appealed to the Government to give a favourable reply, if they could see their way, to the question of the noble and learned Lord. This grievance which pressed upon these towns in Ireland was of much greater magnitude in one respect than any other grievance Ireland had to complain of, because it was peculiar to Ireland. The question of private Bill procedure was also a grievance in Ireland. The Chief Secretary, in answer to a deputation at the end of last year, gave a definite pledge that the question of private Bill legislation in Ireland should be dealt with. No such definite pledge had been given as to the municipal franchise, and he hoped the Government would now give one.


did not gather from the noble and learned Lord whether he wanted the Bill spoken of by the Lord Lieutenant in 1895 or another Bill. What sort of Franchise Bill was wanted? The question was most important to the people in Ireland. He agreed that there would be a great waste of money if the Dublin Corporation Bill were rejected, and on that account only he hoped that the Bill would not be lost. The subject of Private Bill legislation, again, was a burning question in Ireland, and he hoped the Government, when the time came, would see to it, especially in view of the great costs which corporations and other bodies were put to in having to come over here to fight their case. If they could have private Bill legislation dealt with in Ireland it would be an immense thing.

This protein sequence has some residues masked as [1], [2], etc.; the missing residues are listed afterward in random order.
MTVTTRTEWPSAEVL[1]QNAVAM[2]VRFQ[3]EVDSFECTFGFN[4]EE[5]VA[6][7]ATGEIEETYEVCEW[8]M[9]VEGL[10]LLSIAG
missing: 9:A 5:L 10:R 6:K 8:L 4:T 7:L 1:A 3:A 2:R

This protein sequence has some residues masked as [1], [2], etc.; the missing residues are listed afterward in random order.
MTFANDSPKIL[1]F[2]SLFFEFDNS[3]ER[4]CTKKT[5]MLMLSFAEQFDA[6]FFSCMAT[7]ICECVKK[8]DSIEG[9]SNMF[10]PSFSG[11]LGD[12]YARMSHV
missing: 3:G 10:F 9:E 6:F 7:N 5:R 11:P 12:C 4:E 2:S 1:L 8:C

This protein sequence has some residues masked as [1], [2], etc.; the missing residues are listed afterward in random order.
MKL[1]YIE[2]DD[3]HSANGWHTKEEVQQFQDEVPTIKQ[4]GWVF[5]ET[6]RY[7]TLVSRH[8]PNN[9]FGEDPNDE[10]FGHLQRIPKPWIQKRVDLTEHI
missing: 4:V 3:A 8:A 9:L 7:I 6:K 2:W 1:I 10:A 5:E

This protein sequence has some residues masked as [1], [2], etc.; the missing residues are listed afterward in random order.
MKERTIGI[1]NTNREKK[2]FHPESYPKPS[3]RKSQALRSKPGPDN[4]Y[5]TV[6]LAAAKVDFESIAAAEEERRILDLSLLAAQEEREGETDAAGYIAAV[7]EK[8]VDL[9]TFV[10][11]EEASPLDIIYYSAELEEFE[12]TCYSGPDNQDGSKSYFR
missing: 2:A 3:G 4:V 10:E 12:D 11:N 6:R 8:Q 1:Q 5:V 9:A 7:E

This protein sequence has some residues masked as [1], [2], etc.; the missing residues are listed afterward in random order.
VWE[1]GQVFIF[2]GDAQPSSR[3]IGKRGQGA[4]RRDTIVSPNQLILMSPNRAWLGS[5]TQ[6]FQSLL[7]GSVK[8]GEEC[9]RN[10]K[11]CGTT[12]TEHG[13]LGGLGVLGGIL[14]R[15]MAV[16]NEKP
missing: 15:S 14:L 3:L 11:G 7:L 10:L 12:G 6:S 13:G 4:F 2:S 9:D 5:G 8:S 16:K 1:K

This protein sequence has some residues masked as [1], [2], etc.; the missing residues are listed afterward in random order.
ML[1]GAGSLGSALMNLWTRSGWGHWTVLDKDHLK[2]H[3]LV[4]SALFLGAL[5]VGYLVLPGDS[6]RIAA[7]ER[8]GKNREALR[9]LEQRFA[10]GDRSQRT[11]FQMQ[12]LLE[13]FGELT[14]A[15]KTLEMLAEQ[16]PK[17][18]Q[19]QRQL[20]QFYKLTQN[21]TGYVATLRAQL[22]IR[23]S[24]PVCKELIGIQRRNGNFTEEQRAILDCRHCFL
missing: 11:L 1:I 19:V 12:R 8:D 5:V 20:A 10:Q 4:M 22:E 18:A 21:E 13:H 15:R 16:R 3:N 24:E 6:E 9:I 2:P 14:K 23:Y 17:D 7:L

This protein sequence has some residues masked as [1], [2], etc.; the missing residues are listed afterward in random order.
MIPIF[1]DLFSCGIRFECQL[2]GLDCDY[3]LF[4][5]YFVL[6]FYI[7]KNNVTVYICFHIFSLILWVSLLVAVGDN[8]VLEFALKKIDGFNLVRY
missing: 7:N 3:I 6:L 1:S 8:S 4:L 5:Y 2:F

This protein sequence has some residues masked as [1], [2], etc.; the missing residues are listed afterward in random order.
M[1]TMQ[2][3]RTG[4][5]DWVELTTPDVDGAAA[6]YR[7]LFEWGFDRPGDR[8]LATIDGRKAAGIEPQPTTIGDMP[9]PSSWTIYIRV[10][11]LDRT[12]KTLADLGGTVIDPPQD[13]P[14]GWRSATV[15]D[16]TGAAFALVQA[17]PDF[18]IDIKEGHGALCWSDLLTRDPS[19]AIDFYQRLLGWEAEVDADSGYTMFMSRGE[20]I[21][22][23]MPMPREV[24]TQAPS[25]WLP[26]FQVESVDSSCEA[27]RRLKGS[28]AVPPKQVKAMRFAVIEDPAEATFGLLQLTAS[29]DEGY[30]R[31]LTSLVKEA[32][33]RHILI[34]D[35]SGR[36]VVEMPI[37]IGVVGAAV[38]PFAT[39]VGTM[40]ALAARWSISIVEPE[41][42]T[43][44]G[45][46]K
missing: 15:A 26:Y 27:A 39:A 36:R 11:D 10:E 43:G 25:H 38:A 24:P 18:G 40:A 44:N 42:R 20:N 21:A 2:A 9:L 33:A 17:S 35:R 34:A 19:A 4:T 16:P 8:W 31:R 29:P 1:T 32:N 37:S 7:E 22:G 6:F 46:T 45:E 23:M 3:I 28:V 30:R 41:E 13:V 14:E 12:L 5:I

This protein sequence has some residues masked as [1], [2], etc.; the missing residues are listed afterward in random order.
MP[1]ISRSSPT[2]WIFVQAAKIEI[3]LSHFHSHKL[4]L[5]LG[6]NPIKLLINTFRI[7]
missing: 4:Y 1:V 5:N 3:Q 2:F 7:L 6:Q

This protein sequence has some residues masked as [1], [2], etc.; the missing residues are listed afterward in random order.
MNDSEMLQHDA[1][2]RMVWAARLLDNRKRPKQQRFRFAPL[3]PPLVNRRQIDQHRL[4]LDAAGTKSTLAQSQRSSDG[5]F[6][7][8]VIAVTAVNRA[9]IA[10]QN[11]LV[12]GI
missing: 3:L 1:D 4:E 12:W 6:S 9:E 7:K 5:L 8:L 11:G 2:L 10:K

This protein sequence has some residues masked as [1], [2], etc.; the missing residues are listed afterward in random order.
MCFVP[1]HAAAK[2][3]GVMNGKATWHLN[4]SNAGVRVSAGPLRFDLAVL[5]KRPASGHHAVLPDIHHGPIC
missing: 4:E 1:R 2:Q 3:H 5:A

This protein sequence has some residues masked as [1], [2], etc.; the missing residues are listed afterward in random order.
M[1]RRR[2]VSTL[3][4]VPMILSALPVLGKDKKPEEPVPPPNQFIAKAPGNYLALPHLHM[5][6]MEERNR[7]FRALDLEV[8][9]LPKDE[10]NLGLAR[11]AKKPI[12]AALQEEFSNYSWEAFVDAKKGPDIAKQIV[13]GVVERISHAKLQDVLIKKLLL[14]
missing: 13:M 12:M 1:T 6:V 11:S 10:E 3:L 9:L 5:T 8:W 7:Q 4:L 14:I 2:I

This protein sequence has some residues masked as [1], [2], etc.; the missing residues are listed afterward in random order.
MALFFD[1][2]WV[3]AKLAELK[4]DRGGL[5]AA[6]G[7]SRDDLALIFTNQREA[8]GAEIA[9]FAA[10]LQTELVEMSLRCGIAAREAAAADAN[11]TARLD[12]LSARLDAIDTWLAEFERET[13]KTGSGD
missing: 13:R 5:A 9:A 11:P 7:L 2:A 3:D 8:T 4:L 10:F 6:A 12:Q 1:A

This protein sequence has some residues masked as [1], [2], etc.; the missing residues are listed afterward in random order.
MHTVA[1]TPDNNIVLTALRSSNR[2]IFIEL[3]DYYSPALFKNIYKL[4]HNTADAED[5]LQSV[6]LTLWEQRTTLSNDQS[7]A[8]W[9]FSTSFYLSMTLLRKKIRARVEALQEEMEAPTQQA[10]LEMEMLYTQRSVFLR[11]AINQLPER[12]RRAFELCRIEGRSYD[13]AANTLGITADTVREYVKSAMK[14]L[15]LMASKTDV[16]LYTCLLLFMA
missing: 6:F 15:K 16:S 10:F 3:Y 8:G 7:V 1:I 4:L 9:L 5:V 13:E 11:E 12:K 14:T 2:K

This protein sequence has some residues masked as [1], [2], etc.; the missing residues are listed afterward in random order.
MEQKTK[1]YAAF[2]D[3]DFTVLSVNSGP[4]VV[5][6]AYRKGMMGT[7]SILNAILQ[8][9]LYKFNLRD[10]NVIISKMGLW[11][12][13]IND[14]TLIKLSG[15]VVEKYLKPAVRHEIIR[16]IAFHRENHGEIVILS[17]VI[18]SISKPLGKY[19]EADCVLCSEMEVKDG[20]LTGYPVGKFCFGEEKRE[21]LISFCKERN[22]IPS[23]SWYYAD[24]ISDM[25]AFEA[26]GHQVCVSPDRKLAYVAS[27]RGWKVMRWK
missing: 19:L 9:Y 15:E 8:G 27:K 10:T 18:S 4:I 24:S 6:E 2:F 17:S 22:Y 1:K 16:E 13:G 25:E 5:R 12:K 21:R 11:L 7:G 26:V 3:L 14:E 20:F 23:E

was afraid the answer he had to give would hardly be considered satisfactory by the noble and learned Lord. He could only say that the Government, although they realised that the municipal franchise question in Ireland must be dealt with sooner or later, were unable to undertake to deal with it this Session.